5 Things Movies And TV Shows Get Wrong About Lawyers DirectExpose
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5 Things Movies And TV Shows Get Wrong About Lawyers

Published on April 25, 2019

USA Network/Shane Mahood/USA Network

It’s an old belief that becoming a lawyer is one of the best careers to have. Attorneys are held to a high prestige, and the media loves to create narratives around their high-stakes careers. However, being a lawyer isn’t as glamorous nor as exciting as they make it out to be in the movies. Here are five ways in which Hollywood inflates the lives of lawyers.

Good Lawyers Represent Innocent People

Most lawyers on T.V. either represent good or evil, depending on the clients they serve. For example, in The Godfather, the Corleone family is able to dodge responsibility for their crimes due to the help of their sleazy lawyer, Tom Hagan. In contrast, the protagonist of To Kill A Mockingbird, Atticus Finch, is on the side of the innocent. Though this works well for the narrative, lawyers represent both innocent and guilty people. It doesn’t make them good or bad people— they’re just doing their jobs.

Their Salary

Because getting a law degree is so difficult, and because many movies show lawyers as having multi-million dollar careers, many people believe that all lawyers are making top salaries. In the movie The Firm, Mitch McDeere, a first-year lawyer, is offered six-figures and a Mercedes when he signs on. However, the L.A. Times interviewed a senior attorney who quoted, “There’s no first-year associate around that is worth $90,000.” In fact, public defenders’ median salary is closer to $58,000.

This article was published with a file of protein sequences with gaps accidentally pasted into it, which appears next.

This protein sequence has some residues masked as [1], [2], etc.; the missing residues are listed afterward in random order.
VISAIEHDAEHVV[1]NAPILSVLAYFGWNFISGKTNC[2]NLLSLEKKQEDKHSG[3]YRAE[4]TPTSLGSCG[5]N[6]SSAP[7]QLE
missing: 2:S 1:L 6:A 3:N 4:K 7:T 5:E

The Lawyer Does All The Work

In most television dramas, the story is wrapped around one lawyer’s case in which they become the hero that “cracks the code,” and rescues their client or puts the bad guy away. For example, in Better Call Saul, Jimmy and Chuck crack the Sandpiper case single-handedly before presenting it to the firm HHM. In reality, this would take a team of paralegals, clerks, investigators, and office staff to find the evidence and present a convincing case.

Lawyers Get Heated In Court

There’s no doubt that being a lawyer is an emotional job. Your skill could be putting someone’s future on the line, so attorneys likely feel very passionate about their clients’ cases. However, it is very rare for lawyers to raise their voices, give rousing speeches against the court, or say, punch defendants in the face as Harvey Dent does in The Dark Knight. Most of this would be considered contempt of court, so lawyers are much more subdued in their defenses than seen on TV.

The Length Of Trials And Prosecution

Due to time constraints on television, producers skip over much of the grunt work and time-consuming parts of a legal case. However, this can lead to a misconstrued understanding of the legal process and the time it takes. In Law and Order, all mysteries are wrapped up in a tidy 30-minute episode, distorting viewers’ understanding of the trial process. According to studies done by the International Academy of Trial Lawyers, it typically takes over 50 months for a verdict to be determined on any one case.

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